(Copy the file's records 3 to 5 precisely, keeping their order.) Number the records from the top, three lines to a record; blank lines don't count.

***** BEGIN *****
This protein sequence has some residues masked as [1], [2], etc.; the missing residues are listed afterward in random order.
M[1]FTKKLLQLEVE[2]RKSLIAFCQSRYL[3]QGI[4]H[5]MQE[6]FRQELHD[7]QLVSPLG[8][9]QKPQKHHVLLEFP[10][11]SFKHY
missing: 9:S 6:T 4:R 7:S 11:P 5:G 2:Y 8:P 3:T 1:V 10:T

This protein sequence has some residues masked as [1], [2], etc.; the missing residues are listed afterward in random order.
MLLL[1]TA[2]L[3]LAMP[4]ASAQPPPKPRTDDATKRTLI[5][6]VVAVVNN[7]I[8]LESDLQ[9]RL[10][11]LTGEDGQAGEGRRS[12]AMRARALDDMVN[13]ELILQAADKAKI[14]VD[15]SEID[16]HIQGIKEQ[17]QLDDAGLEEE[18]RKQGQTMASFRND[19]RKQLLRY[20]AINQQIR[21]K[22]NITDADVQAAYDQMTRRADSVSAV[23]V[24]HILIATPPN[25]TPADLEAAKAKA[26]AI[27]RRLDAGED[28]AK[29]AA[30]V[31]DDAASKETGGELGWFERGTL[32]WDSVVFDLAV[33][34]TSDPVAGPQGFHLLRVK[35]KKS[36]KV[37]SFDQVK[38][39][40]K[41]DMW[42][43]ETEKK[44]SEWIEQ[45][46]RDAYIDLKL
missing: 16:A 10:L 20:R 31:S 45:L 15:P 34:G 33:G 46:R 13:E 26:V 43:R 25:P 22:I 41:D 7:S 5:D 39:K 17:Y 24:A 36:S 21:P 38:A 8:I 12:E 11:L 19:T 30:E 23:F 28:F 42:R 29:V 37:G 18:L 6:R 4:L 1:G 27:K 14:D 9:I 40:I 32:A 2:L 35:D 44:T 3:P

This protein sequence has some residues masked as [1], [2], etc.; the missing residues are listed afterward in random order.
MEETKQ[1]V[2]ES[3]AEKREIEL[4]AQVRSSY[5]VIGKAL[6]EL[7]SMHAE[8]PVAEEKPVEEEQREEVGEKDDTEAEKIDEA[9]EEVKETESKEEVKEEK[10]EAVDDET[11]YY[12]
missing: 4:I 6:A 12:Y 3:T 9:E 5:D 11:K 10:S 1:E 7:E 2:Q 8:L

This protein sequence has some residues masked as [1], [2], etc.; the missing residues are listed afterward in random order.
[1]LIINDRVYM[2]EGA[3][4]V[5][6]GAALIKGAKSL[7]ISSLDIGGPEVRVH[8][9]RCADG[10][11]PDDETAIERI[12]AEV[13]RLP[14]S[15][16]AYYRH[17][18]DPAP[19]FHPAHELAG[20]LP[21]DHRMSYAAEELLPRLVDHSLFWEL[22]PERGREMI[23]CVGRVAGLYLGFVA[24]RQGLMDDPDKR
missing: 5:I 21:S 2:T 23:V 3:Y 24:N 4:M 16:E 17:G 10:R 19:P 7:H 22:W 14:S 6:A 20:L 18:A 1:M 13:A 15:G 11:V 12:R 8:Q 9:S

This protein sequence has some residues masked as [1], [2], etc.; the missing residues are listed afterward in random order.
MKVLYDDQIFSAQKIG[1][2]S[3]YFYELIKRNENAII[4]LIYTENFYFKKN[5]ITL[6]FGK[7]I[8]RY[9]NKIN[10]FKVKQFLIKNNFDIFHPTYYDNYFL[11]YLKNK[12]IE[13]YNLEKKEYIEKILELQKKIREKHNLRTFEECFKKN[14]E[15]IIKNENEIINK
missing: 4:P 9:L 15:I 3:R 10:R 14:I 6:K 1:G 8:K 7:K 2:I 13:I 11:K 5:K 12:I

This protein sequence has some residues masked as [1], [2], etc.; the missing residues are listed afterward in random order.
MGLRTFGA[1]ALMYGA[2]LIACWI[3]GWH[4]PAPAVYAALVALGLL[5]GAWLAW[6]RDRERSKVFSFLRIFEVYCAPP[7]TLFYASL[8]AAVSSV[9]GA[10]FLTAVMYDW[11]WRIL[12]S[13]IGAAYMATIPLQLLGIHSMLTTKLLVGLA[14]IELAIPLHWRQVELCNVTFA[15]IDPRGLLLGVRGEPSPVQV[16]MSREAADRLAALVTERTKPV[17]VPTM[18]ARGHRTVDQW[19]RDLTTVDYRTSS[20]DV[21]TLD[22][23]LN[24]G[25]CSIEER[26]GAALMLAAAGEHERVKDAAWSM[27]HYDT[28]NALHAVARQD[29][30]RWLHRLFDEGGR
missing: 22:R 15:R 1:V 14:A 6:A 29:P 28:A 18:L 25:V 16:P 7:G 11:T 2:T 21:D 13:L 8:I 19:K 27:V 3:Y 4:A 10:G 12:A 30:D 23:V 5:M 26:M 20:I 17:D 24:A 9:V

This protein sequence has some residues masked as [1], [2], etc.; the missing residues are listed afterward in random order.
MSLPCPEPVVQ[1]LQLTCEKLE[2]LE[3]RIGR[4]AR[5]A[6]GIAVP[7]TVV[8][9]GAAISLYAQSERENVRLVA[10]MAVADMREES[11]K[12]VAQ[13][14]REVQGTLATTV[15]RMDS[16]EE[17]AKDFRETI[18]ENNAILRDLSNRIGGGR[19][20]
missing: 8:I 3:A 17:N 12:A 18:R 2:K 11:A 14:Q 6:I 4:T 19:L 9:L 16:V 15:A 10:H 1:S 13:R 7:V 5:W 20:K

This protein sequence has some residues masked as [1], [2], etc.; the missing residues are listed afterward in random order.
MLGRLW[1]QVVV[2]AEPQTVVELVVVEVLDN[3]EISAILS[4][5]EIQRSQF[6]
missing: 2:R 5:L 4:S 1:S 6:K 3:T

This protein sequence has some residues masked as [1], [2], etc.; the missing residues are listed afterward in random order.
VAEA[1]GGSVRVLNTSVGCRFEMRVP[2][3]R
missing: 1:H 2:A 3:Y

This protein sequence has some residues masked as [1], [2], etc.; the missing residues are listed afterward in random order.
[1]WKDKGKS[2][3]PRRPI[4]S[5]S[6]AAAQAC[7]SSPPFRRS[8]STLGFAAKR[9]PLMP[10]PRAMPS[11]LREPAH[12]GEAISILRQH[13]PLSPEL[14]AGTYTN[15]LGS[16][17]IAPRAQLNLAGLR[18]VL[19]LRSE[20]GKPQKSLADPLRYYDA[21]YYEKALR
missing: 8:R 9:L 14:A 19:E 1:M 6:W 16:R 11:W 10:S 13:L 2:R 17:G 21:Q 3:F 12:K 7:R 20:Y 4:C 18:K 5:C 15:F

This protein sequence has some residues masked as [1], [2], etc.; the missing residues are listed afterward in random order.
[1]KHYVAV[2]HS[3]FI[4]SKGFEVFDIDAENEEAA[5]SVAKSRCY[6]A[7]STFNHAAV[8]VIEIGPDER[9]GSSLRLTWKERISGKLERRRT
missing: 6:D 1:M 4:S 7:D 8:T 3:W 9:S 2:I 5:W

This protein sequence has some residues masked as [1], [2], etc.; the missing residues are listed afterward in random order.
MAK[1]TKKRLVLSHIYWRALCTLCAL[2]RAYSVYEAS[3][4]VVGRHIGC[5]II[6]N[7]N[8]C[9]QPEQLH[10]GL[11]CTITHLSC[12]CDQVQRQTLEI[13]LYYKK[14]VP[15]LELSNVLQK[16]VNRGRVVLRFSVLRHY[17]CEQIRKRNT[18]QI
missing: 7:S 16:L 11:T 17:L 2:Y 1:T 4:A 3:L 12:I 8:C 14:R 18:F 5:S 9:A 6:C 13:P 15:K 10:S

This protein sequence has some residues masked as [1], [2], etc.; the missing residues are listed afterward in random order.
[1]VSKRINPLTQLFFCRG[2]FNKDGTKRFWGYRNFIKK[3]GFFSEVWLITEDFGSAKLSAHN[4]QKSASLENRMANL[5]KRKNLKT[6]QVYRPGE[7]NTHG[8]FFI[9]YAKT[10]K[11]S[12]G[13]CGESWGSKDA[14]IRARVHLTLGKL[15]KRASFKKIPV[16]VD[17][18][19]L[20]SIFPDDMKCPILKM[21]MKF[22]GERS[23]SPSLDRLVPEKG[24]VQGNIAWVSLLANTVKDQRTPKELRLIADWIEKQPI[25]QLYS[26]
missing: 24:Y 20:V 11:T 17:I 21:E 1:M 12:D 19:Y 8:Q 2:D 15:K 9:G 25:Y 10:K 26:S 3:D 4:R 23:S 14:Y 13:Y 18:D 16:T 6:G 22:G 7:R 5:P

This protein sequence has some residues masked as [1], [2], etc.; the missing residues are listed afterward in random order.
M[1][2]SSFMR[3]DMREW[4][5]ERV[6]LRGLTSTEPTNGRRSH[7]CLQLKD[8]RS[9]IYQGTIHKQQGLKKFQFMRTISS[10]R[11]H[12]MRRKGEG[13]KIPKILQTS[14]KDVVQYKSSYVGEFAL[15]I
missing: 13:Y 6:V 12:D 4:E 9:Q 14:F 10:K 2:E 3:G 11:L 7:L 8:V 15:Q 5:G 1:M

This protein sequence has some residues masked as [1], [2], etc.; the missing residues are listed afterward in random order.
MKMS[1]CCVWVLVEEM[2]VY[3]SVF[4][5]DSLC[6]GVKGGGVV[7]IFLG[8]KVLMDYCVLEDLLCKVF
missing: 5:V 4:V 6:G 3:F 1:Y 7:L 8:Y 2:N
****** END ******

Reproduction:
This protein sequence has some residues masked as [1], [2], etc.; the missing residues are listed afterward in random order.
MEETKQ[1]V[2]ES[3]AEKREIEL[4]AQVRSSY[5]VIGKAL[6]EL[7]SMHAE[8]PVAEEKPVEEEQREEVGEKDDTEAEKIDEA[9]EEVKETESKEEVKEEK[10]EAVDDET[11]YY[12]
missing: 4:I 6:A 12:Y 3:T 9:E 5:D 11:K 10:S 1:E 7:E 2:Q 8:L

This protein sequence has some residues masked as [1], [2], etc.; the missing residues are listed afterward in random order.
[1]LIINDRVYM[2]EGA[3][4]V[5][6]GAALIKGAKSL[7]ISSLDIGGPEVRVH[8][9]RCADG[10][11]PDDETAIERI[12]AEV[13]RLP[14]S[15][16]AYYRH[17][18]DPAP[19]FHPAHELAG[20]LP[21]DHRMSYAAEELLPRLVDHSLFWEL[22]PERGREMI[23]CVGRVAGLYLGFVA[24]RQGLMDDPDKR
missing: 5:I 21:S 2:T 23:V 3:Y 24:N 4:M 16:E 17:G 10:R 19:P 7:H 22:W 14:S 6:A 20:L 18:A 1:M 13:A 15:G 11:V 12:R 8:Q 9:S

This protein sequence has some residues masked as [1], [2], etc.; the missing residues are listed afterward in random order.
MKVLYDDQIFSAQKIG[1][2]S[3]YFYELIKRNENAII[4]LIYTENFYFKKN[5]ITL[6]FGK[7]I[8]RY[9]NKIN[10]FKVKQFLIKNNFDIFHPTYYDNYFL[11]YLKNK[12]IE[13]YNLEKKEYIEKILELQKKIREKHNLRTFEECFKKN[14]E[15]IIKNENEIINK
missing: 4:P 9:L 15:I 3:R 10:R 14:I 6:K 1:G 8:K 7:K 2:I 13:I 11:K 5:K 12:I